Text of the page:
By April Castillo/NextGenRadio
SAN ELIZARIO, Texas – This small border city in the Chihuahuan Desert is known for farming high water usage crops, like cotton and pecans, but the high heat and lack of rain from climate change is changing the traditional techniques of home gardeners.
Lorenzo Luevano was born and raised in San Elizario, and got his first taste of agriculture at a young age when his grandmother introduced him to gardening. Now in his late 20s, Luevano serves as the city’s agriculture manager, teaching residents in this low-income community how to grow their own fruits and vegetables in desert conditions.
This includes one surprising plant with a lot of potential — if Luevano can make it work.
When driving through San Eli, it’s easy to mistake a highly nutritious plant for a weed growing on the side of the road. Luevano refers to these plants by the Spanish word, verdolagas, but its scientific name is portulaca, commonly known as purslane.
It is a type of succulent that can be used in several ways. Luevano uses them as a substitute for spinach.
“I use the verdolagas in butter and adding bacon, frijoles, beans, and a little bit of jalapeno,” he said.
They grow wild in San Eli and are tied closely to the history and culture of the city. For years, Luevano has been growing purslane, along with other edible plants like cilantro, but in his most recent trial, the growth was disappointing.
The days were too hot and the nights were too cold. In addition, Luevano says purslane is a tricky plant to maintain. If not cared for properly — like adding too much water — the plant will then flower, causing the leaves to become bitter.
This doesn’t make for a very tasty treat. In fact, the plant becomes inedible.
In his own garden at home, Luevano planted heat resistant watermelons, “desert watermelons,” which are typically grown in warmer climates because of their ability to withstand heat. But, just like the purslane, there was no growth because of the extreme heat.
For this desert watermelon, it was just way too hot.
Understanding how to adapt will be the key to maintaining crops as temperatures rise in the region, said Kevin Floyd, the botanical curator at the Chihuahuan Desert Garden at the University of Texas at El Paso.
“So the big impacts of climate change in our region are expected to be increased temperature to some degree, but most of the plants can handle increased temperature up to some point,” Floyd said. “They’ve evolved in hot conditions. And so I think unless we get particularly hot, like if we start getting over 110 maybe, I think the heat won’t be a problem. The rainfall is the other big piece, and it seems like it’s hard to say with rainfall.”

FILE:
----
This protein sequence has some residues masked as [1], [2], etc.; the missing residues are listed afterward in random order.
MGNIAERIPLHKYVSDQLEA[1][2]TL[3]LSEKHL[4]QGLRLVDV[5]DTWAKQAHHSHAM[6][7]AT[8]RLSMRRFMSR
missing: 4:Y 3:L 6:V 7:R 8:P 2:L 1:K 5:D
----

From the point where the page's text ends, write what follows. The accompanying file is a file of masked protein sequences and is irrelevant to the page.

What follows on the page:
Although sometimes frustrating, Luevano uses the failed plants as a way to learn new techniques and methods for the next season, which he can then share with his community in hopes to teach them how to have a successful harvest.
“It’s just a matter of finding different techniques and different solutions to help the plants grow,” Luevano said.
One of these new methods Luevano is currently focused on is rain harvesting — the process of collecting rainwater to help irrigate the plants. He has built what he calls rain roofs, which are designed to capture the water. He also designed and built barrels that sit out during a rainstorm and collect rain water. He hopes to get them installed at the community garden so he can teach others how to use them.
“We usually get an average of eight to 10 inches of rain, so we want to use that water and store it,” Luevano said. “That way people, during drought time, they can use that water to grow their own fruits and vegetables.”
Gardening is a process of trial and error, especially when temperatures aren’t consistent, but Luevano is persistent. He says climate change is here to stay, so all he can do is adapt and share what he has learned with his community, so they, too, can have the chance to be self-sustaining by growing their own food.
“You see on the news that a lot of cities — a lot of states — are running out of water,” Luevano said. “Down the line, five to 10 years, how is that problem going to be bigger? And if there’s a solution, what solution is there on the table for us to help that situation?”
This story by Borderzine.com reporter Ariel Castillo was originally published as part of NPR’s Next Generation Radio Texas Newsroom project.